Alexa Fluor

General Information (more on wikipedia)

The Alexa Fluor family of fluorescent dyes is produced by Molecular Probes, a subsidiary of Invitrogen. Alexa Fluor dyes are typically used as cell and tissue labels in fluorescence microscopy and cell biology.

The excitation and emission spectra of the Alexa Fluor series cover the visible spectrum and extend into the infrared. The individual members of the family are numbered according roughly to their excitation maxima (in nm).

Alexa Fluor dyes are synthesized through sulfonation of coumarin, rhodamine, xanthene (such as fluorescein), and cyanine dyes. Sulfonation makes Alexa Fluor dyes negatively charged and hydrophilic. Alexa Fluor dyes are generally more stable, brighter, and less pH-sensitive than common dyes (e.g. fluorescein, rhodamine) of comparable excitation and emission, and to some extent the newer cyanine series. However, they also tend to be more expensive.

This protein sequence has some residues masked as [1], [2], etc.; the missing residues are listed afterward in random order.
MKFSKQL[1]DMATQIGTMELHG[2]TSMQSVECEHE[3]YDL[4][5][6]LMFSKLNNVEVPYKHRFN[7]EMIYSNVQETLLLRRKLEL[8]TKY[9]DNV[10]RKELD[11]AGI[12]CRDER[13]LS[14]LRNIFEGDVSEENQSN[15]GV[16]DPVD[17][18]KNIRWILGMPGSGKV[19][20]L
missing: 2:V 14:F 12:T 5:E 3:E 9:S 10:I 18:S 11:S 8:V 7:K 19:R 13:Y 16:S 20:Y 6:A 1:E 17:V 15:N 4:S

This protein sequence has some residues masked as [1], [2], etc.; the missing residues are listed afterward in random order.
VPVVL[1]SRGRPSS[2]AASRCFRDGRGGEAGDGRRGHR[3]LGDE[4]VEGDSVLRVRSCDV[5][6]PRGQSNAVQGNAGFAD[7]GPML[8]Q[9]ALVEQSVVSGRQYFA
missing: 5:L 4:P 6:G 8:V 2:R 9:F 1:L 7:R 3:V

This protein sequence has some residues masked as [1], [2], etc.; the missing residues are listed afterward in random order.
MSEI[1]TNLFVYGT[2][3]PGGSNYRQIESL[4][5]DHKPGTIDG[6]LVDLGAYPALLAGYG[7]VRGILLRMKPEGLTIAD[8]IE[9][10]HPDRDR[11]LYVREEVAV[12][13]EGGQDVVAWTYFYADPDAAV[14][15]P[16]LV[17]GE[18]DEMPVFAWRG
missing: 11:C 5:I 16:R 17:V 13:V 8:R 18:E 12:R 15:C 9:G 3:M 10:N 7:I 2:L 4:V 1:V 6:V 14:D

Similar alternatives include the Hilyte Fluor series from AnaSpec and DyLight Fluors from Pierce (Thermo Fisher Scientific).

Diffusion coefficients of Alexa 350:

  • In water:
    • Alone: $D = 570 \mu m^{2}/s$ [1]
    • Alone: $D = 300 \mu m^{2}/s$ [2]
  • In cytoplasm:
    • Alone: $D = 185 \mu m^{2}/s$ [1]

Diffusion coefficients of Alexa 488:

  • In water:
    • Alone: $D = 430 \mu m^{2}/s$ [1]
  • In cytoplasm:
    • Alone: $D = 380 \mu m^{2}/s$ [1]

Diffusion coefficients of Alexa 594:

  • In water:
    • Alone: $D = 370 \mu m^{2}/s$ [1]
  • In cytoplasm:
    • Alone: $D = 240 \mu m^{2}/s$ [1]
1. Biophysical Journal 86:2058-2077 (2004))
2. Incorporation and dynamics of membrane proteins in GUVs: website
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